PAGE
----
Law­suits have not been heard

Weekend Argus (Sunday Edition) - - OPINION -

THERE is a vast dif­fer­ence be­tween threats to do some­thing or milder state­ments of in­tent to do so, and ac­tu­ally giv­ing ef­fect to th­ese dec­la­ra­tions. We re­cently had a re­minder and il­lus­tra­tion of this ob­ser­va­tion: Oc­to­ber 29 was the first an­niver­sary of the pub­li­ca­tion of an ex­plo­sive book, The Pres­i­dent’s Keep­ers, by in­ves­tiga­tive jour­nal­ist Jac­ques Pauw.

It amounted to a de­tailed, seem­ingly never-end­ing in­dict­ment of skul­dug­gery in the Zuma years, nam­ing al­leged state cap­ture cul­prits and vividly de­scrib­ing things done.

Pauw’s cat­a­logue of wrong­do­ing of­fered mul­ti­ple grounds for nu­mer­ous dam­ages claims from the named in­di­vid­u­als – if it was in­ac­cu­rate in any way. And there were such mum­blings. Yet, a year later, we have heard lit­tle of law­suits.

Other ac­tions against him by the state have so far also come to nought. The ab­sence of per­sonal law­suits prob­a­bly speaks to the ve­rac­ity of his book, or the sober­ing re­al­i­sa­tion among his ag­grieved sub­jects that they might them­selves have to ap­pear in court and un­dergo cross-ex­am­i­na­tion in lit­i­ga­tion.

Had Pauw dis­closed all he knew? Could he pro­duce more dirt against them in court? Could he hold up con­clu­sive doc­u­ments? Ex­actly how much did he know? Most would-be lit­i­gants have to con­front the un­com­fort­able prospect of cros­sex­am­i­na­tion in court. It may prove de­ci­sive in their con­sid­er­a­tions.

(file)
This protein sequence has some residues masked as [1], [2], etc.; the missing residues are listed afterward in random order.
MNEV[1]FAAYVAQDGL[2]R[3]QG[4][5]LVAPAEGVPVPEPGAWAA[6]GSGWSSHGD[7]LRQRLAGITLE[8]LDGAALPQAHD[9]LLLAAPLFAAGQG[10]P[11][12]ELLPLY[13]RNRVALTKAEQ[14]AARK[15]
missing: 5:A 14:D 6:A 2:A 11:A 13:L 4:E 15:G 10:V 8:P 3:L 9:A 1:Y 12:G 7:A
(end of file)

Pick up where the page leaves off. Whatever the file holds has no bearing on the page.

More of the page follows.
Such thoughts may have struck the more than 50 peo­ple pro­vi­sion­ally in­dicted in an as­ton­ish­ing re­port on the plun­der of VBS Mu­tual Bank, ti­tled “The Great Bank Heist”. The ti­tle, rem­i­nis­cent of for­mer pub­lic pro­tec­tor Thuli Madon­sela’s catchy names for her re­ports, suc­cinctly de­scribed what its au­thor, advocate Terry Mo­tau, was to re­late. His re­port ig­nited sev­eral an­gry ex­pres­sions of in­tent against him, and cries of in­jus­tice.

The courts will de­cide – if those threats come to any­thing. If Mo­tau erred in any of his find­ings, or the way he went about his in­ves­ti­ga­tion and re­port, he should be called to ac­count and the in­dicted per­son should be de­clared in­no­cent, just as loudly. But talk­ing re­course, and protest­ing blame­less­ness in the news me­dia, is no ex­on­er­a­tion. Merely play­ing to the court of pub­lic opin­ion, what might amount to bluff, is no ab­so­lu­tion.

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